Education in its general sense is a form of learning in which the knowledge, skills, values, beliefs and habits of a group of people are transferred from one generation to the next through storytelling, discussion, teaching, training, and or research. Education may also include informal transmission of such information from one human being to another. Education frequently takes place under the guidance of others, but learners may also educate themselves (autodidactic learning). Any experience that has a formative effect on the way one thinks, feels, or acts may be considered educational.
Education is commonly and formally divided into stages such as preschool, primary school, secondary school and then college, university or apprenticeship. The science and art of how best to teach is called pedagogy.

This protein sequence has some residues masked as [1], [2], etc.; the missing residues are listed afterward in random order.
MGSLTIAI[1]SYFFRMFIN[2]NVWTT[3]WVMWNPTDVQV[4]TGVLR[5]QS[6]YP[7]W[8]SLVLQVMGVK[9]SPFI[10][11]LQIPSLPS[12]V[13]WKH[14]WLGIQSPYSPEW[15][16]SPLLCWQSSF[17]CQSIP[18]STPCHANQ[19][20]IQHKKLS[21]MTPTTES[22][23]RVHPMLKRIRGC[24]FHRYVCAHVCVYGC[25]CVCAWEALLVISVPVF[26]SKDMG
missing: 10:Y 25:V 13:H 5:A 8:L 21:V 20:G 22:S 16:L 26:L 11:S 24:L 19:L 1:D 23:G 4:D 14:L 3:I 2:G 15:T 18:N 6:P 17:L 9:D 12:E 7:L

Some theories propose that all individuals benefit from a variety of learning modalities, while others suggest that individuals may have preferred learning styles, learning more easily through visual or kinesthetic experiences. A consequence of the latter theory is that effective teaching should present a variety of teaching methods which cover all three learning modalities so that different students have equal opportunities to learn in a way that is effective for them. Guy Claxton has questioned the extent that learning styles such as VAK are helpful, particularly as they can have a tendency to label children and therefore restrict learning. Recent research has argued "there is no adequate evidence base to justify incorporating learning styles assessments into general educational practice